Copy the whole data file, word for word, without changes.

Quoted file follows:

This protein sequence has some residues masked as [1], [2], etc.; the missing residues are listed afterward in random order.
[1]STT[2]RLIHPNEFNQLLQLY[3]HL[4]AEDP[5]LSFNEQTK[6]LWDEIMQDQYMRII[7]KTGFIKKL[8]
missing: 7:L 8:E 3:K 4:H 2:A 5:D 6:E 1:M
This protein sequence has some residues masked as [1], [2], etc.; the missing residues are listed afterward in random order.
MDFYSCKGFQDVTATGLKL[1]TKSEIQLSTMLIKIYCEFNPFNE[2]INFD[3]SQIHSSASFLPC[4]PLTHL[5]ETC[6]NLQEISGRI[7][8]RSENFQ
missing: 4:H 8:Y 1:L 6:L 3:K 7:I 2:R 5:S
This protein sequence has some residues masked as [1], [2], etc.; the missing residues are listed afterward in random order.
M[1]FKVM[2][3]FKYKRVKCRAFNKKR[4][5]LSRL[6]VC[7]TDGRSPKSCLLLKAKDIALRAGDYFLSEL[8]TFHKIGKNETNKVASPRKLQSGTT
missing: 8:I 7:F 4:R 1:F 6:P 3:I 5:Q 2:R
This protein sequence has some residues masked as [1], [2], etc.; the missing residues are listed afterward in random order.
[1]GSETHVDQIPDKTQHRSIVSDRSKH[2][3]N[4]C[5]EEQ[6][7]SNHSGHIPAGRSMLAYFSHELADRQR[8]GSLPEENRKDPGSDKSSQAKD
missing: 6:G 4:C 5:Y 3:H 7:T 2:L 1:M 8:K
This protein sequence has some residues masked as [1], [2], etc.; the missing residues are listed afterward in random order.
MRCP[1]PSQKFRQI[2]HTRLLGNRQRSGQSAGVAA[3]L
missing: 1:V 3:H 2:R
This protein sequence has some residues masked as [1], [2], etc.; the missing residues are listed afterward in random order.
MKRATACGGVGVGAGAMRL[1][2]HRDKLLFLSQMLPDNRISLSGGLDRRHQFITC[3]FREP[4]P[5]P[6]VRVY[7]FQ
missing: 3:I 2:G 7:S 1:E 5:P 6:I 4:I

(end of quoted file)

This protein sequence has some residues masked as [1], [2], etc.; the missing residues are listed afterward in random order.
[1]STT[2]RLIHPNEFNQLLQLY[3]HL[4]AEDP[5]LSFNEQTK[6]LWDEIMQDQYMRII[7]KTGFIKKL[8]
missing: 7:L 8:E 3:K 4:H 2:A 5:D 6:E 1:M
This protein sequence has some residues masked as [1], [2], etc.; the missing residues are listed afterward in random order.
MDFYSCKGFQDVTATGLKL[1]TKSEIQLSTMLIKIYCEFNPFNE[2]INFD[3]SQIHSSASFLPC[4]PLTHL[5]ETC[6]NLQEISGRI[7][8]RSENFQ
missing: 4:H 8:Y 1:L 6:L 3:K 7:I 2:R 5:S
This protein sequence has some residues masked as [1], [2], etc.; the missing residues are listed afterward in random order.
M[1]FKVM[2][3]FKYKRVKCRAFNKKR[4][5]LSRL[6]VC[7]TDGRSPKSCLLLKAKDIALRAGDYFLSEL[8]TFHKIGKNETNKVASPRKLQSGTT
missing: 8:I 7:F 4:R 1:F 6:P 3:I 5:Q 2:R
This protein sequence has some residues masked as [1], [2], etc.; the missing residues are listed afterward in random order.
[1]GSETHVDQIPDKTQHRSIVSDRSKH[2][3]N[4]C[5]EEQ[6][7]SNHSGHIPAGRSMLAYFSHELADRQR[8]GSLPEENRKDPGSDKSSQAKD
missing: 6:G 4:C 5:Y 3:H 7:T 2:L 1:M 8:K
This protein sequence has some residues masked as [1], [2], etc.; the missing residues are listed afterward in random order.
MRCP[1]PSQKFRQI[2]HTRLLGNRQRSGQSAGVAA[3]L
missing: 1:V 3:H 2:R
This protein sequence has some residues masked as [1], [2], etc.; the missing residues are listed afterward in random order.
MKRATACGGVGVGAGAMRL[1][2]HRDKLLFLSQMLPDNRISLSGGLDRRHQFITC[3]FREP[4]P[5]P[6]VRVY[7]FQ
missing: 3:I 2:G 7:S 1:E 5:P 6:I 4:I